The next question-and-answer rally will cement the customer's asshat status, as if it needed cementing. Again, believe it or not, even the best opticians cannot take one look at a person's face and immediately select the perfect frame. For one thing, people have questionable taste - okay, variable taste - and, in general, are prone to reject the first pair outright (though I would say that a good 75-80% of the time, they will end up choosing that pair anyway). I may think the gentle upsweep of the modified cat-eye style brings out your cheekbones and widens your eyes - you think that anything called at cat-eye will make you look like your Aunt Delores. Better for me to try to engage you in a little conversation about what you like or don't like, what you may have seen that you are interested in trying. If I'm whipping out plastics and what you have been dreaming of is rimless, we've missed a communication opportunity. So, I might start with, "Is there any particular style or look you are interested in?"
"Well, aren't you supposed to be able to pick the frame that looks best on my face? Aren't you supposed to be the expert?" (Evil people use a lot of italics.) So, clearly what I should have done, when she first darkened my door, was run up to her, gaze at her face intently, then declare "I HAVE IT!" and grab the frames that turn her from a 60-year-old bitch into Grace Kelly.
So this is how my transaction with Evil Quilter Lady began. Suffice to say, it never really got any better, though everyone eventually begins to defer to my expertise. I have a very gently authoritative way of speaking, and can generally convince almost anyone that I do in fact know what I am doing AND I also know more about it than you. However, towards the end of the deal (and she was buying something) she expressed some concern about the size of the glasses to accommodate the no-line bifocals she needed, "because I'm a quilter."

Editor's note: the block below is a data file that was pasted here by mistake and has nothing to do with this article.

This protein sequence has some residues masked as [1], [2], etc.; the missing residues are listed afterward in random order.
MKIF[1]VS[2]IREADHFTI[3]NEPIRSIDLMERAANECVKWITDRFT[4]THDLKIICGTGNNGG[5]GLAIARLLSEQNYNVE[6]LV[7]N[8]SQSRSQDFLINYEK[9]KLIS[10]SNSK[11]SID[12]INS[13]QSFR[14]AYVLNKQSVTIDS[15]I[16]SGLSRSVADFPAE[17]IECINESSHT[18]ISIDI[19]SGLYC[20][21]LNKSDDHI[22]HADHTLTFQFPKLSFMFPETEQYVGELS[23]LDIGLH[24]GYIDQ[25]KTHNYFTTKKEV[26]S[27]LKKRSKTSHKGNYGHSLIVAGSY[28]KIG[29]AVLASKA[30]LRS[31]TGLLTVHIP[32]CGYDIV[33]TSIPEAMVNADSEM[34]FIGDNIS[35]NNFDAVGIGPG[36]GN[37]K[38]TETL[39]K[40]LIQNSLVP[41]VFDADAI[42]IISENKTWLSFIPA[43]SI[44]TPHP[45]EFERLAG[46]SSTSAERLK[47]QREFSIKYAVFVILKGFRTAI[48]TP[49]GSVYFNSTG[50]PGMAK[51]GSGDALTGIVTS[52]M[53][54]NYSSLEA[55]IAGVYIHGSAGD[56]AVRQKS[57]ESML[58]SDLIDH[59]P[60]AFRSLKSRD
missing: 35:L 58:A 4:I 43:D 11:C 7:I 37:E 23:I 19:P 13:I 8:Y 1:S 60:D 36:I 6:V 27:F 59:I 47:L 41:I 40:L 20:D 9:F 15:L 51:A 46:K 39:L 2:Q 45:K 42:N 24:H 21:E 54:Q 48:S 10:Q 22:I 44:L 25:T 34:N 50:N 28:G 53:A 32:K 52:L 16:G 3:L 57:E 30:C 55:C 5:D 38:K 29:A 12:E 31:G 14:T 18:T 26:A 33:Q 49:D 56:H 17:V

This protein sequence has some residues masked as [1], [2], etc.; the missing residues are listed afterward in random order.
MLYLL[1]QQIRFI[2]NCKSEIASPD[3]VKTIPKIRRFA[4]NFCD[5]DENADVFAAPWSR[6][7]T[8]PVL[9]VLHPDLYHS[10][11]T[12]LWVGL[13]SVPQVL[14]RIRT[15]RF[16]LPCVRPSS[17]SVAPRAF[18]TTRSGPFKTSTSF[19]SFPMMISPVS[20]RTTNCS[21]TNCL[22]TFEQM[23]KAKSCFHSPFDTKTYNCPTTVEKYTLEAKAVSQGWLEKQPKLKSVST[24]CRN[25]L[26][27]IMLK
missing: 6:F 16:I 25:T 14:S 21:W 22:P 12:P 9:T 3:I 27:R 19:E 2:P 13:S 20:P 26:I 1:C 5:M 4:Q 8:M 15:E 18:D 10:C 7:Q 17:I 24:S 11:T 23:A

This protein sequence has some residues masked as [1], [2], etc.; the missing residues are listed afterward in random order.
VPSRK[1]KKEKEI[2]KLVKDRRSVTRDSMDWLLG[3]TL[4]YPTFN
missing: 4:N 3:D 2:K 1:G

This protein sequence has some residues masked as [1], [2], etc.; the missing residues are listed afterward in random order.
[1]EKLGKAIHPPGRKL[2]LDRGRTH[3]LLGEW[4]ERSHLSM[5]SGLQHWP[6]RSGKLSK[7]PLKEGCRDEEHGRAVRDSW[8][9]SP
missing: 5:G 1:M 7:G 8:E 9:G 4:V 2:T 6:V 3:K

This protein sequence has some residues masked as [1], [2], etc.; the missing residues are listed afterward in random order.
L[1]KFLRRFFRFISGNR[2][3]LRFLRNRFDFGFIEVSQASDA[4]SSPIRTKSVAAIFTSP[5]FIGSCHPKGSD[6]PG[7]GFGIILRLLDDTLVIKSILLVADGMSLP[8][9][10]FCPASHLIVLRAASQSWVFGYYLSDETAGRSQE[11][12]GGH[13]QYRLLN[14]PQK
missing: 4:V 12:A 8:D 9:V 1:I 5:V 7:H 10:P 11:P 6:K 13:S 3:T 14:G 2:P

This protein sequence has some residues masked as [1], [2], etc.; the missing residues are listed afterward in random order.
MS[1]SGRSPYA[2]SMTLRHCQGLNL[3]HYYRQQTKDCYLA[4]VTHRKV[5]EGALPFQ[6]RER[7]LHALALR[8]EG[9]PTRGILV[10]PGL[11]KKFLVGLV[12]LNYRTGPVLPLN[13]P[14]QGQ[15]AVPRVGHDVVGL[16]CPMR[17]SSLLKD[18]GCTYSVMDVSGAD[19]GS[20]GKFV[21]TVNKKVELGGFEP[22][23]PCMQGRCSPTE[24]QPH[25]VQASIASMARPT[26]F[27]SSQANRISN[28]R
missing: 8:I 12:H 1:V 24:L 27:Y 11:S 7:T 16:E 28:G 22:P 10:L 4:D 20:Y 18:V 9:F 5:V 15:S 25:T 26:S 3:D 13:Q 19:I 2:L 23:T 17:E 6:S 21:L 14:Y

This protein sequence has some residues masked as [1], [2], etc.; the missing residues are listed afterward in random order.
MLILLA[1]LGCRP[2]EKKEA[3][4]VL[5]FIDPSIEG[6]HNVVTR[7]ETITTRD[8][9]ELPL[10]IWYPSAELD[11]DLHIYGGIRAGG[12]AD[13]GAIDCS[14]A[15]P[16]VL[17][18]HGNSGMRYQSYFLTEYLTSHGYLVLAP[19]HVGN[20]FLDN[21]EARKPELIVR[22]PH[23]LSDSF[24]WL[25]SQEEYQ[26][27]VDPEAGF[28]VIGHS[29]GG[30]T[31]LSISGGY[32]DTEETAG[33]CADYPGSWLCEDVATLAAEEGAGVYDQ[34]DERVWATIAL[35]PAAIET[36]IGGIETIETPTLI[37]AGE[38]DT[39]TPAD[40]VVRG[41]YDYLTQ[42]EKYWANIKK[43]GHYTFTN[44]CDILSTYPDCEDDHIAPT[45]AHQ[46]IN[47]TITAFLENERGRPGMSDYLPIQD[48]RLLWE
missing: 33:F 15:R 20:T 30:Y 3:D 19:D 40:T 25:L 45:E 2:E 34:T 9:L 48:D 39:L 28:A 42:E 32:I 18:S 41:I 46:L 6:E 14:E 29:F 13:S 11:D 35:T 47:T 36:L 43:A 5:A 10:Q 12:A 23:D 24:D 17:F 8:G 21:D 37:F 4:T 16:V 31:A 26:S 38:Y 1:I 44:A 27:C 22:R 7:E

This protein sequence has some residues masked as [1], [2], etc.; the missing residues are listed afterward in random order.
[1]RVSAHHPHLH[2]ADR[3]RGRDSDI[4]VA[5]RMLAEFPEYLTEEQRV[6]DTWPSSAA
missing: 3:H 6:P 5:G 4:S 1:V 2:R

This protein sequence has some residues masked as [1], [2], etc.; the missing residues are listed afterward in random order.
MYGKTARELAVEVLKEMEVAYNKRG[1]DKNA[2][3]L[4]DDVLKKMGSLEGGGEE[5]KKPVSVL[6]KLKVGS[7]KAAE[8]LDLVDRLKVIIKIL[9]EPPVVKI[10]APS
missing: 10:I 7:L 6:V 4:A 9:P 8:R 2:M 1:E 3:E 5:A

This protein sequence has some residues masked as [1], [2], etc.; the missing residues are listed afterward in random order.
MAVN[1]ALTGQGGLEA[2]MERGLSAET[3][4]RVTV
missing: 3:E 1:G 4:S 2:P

Like a fool, I decide to leap on this. "Oh really? My mother and sister are quilters..." And before I can get that thought out, she is giving me another withering look. "Oh? And do I know their work?"
Do I know their work? What the fuck does that mean - and who asks a question like that? Do you know how many quilters there are in this world, lady, and that the vast, vast majority of them are doing it anonymously? How dare you imply to me that the the work my mother and sister do for their craft might not be worth it if that work isn't "known"? And how dare you take a pursuit that is KNOWN for being populated with friendly, welcoming people and try to turn it into another way for the upper classes to act like snots?
I replied that, no, she would not be familiar with their work, that they quilt for the love of it, not the glory. We finished the transaction. She left a deposit. She called and canceled it the next day.
A few months later, I quit. I walked into the store, and realized I had had enough. And I turned around, and walked out, and never went back. Best decision I ever made.
Oh, and another really great decision - writing this blog. I've received so many kind and encouraging comments, and I never thought I'd actually have any readers for this thing. So, thank you all. Thank you for being welcoming and friendly and everything I knew quilters and sewers would be. And for not being a bunch of snotty asshats.